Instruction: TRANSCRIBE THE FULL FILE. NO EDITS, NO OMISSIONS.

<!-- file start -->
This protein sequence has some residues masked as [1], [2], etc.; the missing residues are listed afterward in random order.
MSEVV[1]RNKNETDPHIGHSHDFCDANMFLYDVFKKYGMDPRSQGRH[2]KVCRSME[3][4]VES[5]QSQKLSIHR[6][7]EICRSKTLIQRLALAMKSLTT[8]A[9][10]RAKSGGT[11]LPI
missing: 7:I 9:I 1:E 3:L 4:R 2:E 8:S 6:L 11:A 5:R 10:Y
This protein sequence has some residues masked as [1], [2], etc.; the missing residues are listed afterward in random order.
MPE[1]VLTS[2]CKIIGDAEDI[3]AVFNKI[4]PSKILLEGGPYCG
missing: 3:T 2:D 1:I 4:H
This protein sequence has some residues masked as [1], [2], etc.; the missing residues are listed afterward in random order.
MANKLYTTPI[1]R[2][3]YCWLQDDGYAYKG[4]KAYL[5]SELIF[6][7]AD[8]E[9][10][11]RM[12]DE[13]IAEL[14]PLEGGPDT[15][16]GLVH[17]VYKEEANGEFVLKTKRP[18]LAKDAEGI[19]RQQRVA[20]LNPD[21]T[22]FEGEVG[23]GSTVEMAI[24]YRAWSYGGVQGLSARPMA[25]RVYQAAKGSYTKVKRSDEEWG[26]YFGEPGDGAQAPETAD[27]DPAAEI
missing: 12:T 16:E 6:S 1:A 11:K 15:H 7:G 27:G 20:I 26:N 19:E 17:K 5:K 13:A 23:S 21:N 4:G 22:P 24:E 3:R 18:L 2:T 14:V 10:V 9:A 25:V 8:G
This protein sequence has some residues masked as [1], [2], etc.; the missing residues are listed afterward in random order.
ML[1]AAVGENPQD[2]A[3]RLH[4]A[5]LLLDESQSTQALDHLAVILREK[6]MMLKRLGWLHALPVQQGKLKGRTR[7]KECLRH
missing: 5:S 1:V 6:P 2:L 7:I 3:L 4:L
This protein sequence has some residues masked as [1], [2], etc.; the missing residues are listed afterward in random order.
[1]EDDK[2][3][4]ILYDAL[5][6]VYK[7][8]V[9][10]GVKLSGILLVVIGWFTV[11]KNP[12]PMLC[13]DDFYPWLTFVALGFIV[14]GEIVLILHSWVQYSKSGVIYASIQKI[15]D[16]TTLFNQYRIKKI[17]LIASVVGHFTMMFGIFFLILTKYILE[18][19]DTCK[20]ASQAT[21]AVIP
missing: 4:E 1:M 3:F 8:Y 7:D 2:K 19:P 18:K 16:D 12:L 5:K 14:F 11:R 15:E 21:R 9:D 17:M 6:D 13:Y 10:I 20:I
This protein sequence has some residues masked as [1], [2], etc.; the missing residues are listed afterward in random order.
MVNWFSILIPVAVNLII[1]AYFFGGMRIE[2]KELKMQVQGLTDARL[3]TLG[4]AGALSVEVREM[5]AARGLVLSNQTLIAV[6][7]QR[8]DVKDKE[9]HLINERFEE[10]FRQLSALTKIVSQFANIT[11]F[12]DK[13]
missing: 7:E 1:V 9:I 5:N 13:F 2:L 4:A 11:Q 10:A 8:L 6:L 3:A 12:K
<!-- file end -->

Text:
This protein sequence has some residues masked as [1], [2], etc.; the missing residues are listed afterward in random order.
MSEVV[1]RNKNETDPHIGHSHDFCDANMFLYDVFKKYGMDPRSQGRH[2]KVCRSME[3][4]VES[5]QSQKLSIHR[6][7]EICRSKTLIQRLALAMKSLTT[8]A[9][10]RAKSGGT[11]LPI
missing: 7:I 9:I 1:E 3:L 4:R 2:E 8:S 6:L 11:A 5:R 10:Y
This protein sequence has some residues masked as [1], [2], etc.; the missing residues are listed afterward in random order.
MPE[1]VLTS[2]CKIIGDAEDI[3]AVFNKI[4]PSKILLEGGPYCG
missing: 3:T 2:D 1:I 4:H
This protein sequence has some residues masked as [1], [2], etc.; the missing residues are listed afterward in random order.
MANKLYTTPI[1]R[2][3]YCWLQDDGYAYKG[4]KAYL[5]SELIF[6][7]AD[8]E[9][10][11]RM[12]DE[13]IAEL[14]PLEGGPDT[15][16]GLVH[17]VYKEEANGEFVLKTKRP[18]LAKDAEGI[19]RQQRVA[20]LNPD[21]T[22]FEGEVG[23]GSTVEMAI[24]YRAWSYGGVQGLSARPMA[25]RVYQAAKGSYTKVKRSDEEWG[26]YFGEPGDGAQAPETAD[27]DPAAEI
missing: 12:T 16:E 6:S 1:A 11:K 15:H 7:G 27:G 20:I 26:N 19:E 17:K 5:K 13:A 23:S 21:N 4:G 22:P 24:E 3:R 18:L 2:T 14:V 10:V 9:A 25:V 8:G
This protein sequence has some residues masked as [1], [2], etc.; the missing residues are listed afterward in random order.
ML[1]AAVGENPQD[2]A[3]RLH[4]A[5]LLLDESQSTQALDHLAVILREK[6]MMLKRLGWLHALPVQQGKLKGRTR[7]KECLRH
missing: 5:S 1:V 6:P 2:L 7:I 3:L 4:L
This protein sequence has some residues masked as [1], [2], etc.; the missing residues are listed afterward in random order.
[1]EDDK[2][3][4]ILYDAL[5][6]VYK[7][8]V[9][10]GVKLSGILLVVIGWFTV[11]KNP[12]PMLC[13]DDFYPWLTFVALGFIV[14]GEIVLILHSWVQYSKSGVIYASIQKI[15]D[16]TTLFNQYRIKKI[17]LIASVVGHFTMMFGIFFLILTKYILE[18][19]DTCK[20]ASQAT[21]AVIP
missing: 4:E 1:M 3:F 8:Y 7:D 2:K 19:P 18:K 16:D 12:L 5:K 14:F 11:R 15:E 21:R 9:D 17:M 6:D 13:Y 10:I 20:I
This protein sequence has some residues masked as [1], [2], etc.; the missing residues are listed afterward in random order.
MVNWFSILIPVAVNLII[1]AYFFGGMRIE[2]KELKMQVQGLTDARL[3]TLG[4]AGALSVEVREM[5]AARGLVLSNQTLIAV[6][7]QR[8]DVKDKE[9]HLINERFEE[10]FRQLSALTKIVSQFANIT[11]F[12]DK[13]
missing: 7:E 1:V 9:I 5:N 13:F 2:L 4:A 11:Q 10:A 8:L 6:L 3:A 12:K